BVM June 2016 - page 142

142 Business View Magazine - June 2016
plow trucks to compliment an aging fleet. This addi-
tion allowed DPW to re-organize the operational pro-
gram resulting in the creation of additional “narrow”
routes which serviced the additional 100 +/- second-
ary roads.”
Daryl Jones is the city’s Comptroller, responsible for
its budget and fiscal performance. “We’ve done a lot
of structural changes within the city to improve its ef-
ficiency,” he says, “one, being switching to all new soft-
ware. For instance the City moved from GroupWise/
Novell (email system) to Microsoft Office 365 with
VOIP which is the first city in the state to do so. We did
that to save money and to provide better services to
our residents. Financially, the city has taken the ap-
proach of balancing its budget over the last two years.
We’re expected to balance our budget, this year, as
well. We’ve built up a surplus. Currently, we have no
internal deficits. In the span of the last twelve months,
we’ve increased our bond rating from all three rating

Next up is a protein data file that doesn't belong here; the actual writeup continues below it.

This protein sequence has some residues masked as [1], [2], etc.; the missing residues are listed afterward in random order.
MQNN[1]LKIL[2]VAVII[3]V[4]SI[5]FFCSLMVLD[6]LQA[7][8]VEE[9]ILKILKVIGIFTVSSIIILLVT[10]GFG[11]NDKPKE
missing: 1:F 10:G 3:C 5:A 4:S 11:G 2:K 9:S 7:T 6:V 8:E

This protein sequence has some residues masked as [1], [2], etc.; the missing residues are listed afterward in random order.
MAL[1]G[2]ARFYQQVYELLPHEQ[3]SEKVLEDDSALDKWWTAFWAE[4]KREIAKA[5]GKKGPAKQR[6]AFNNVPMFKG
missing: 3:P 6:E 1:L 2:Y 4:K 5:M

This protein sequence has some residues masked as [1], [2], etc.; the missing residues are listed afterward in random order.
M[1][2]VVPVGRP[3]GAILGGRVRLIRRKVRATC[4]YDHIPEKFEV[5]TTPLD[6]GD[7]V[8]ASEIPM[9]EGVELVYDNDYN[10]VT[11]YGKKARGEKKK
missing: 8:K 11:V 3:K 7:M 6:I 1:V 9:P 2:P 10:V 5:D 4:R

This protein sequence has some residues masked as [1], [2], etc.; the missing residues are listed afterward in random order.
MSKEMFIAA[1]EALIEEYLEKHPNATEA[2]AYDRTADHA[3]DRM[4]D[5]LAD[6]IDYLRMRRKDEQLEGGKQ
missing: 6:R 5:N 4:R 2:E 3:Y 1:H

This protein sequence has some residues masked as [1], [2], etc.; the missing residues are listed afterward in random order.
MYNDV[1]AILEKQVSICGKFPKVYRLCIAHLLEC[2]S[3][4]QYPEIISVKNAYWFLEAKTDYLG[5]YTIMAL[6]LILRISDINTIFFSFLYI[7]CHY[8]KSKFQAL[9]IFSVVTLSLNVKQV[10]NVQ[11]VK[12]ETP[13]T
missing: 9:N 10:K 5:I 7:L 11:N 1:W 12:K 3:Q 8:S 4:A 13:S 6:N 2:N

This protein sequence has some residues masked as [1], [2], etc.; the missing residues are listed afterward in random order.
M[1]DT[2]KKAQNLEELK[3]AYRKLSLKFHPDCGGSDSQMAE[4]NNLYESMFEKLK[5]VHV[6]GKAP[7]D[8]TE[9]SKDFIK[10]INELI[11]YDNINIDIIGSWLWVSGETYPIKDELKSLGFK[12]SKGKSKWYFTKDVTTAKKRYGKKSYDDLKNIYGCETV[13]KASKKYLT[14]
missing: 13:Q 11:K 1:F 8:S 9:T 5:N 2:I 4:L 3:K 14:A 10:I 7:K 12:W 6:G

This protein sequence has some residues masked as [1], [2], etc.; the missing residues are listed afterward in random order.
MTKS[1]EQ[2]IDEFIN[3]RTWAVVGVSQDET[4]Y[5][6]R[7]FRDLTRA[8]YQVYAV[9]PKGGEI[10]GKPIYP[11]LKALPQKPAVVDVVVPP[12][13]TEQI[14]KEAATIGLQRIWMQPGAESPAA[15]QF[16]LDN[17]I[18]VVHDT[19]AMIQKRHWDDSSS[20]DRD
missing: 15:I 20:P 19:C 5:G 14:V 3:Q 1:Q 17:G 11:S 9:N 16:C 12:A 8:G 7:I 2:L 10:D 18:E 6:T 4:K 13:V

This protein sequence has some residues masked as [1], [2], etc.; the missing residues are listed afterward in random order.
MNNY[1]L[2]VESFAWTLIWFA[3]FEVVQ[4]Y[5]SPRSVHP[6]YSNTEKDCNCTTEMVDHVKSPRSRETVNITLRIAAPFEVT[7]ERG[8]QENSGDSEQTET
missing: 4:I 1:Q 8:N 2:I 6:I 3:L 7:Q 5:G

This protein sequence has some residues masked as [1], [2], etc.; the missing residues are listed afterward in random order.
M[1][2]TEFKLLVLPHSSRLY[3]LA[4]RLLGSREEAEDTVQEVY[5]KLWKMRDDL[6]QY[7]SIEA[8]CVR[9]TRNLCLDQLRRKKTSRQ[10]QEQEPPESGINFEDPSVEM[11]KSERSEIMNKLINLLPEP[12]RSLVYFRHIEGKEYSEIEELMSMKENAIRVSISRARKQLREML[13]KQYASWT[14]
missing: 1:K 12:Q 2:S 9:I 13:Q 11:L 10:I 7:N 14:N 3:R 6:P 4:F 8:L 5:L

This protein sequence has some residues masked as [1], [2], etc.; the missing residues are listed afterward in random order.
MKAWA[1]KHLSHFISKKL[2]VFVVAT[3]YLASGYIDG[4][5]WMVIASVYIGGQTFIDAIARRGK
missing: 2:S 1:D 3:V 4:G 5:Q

agencies, which has improved our financial condition
in comparison to other cities in the state, and the
state, itself.
“We have firehouse software which helps manage
overtime, schedules, and reporting for the fire depart-
ment.” According to Carter, the new technology im-
provements have helped save the city millions of dol-
lars in the department’s overtime pay. “We also are
close in finishing a fleet maintenance program which
allows us to track all the maintenance work done on
vehicles,” Jones continues. “We’re also adding GPS on
the vehicles so we can track them around the city as
a way of providing safety, and managing and notifying
the operators when maintenance is needed.
“With the police department, we created a System
Data Management System (SDMS) that allows us to
analyze all the data on one single platform so we can
better manage police operations in terms of overtime,
police deployment, and knowing where the crime is all
across the city. The SDMS will be expanded to pull
all our systems from around the city into one platform
where we can analyze, produce data sets, solve prob-
lems, and find correlations between things that are
going on in the city. And finally, by the end of this fall,
we’ll have a new website that will be presented to the
Finally, Zinn talks about upgrades to New Haven’s his-
toric Green, the city’s central square that was part of
its original nine-square settlement, and which today
serves as a central gathering place for concerts and
events. “As we’re looking at how the Green can be a
space for New Haven in the 21st century, we had to
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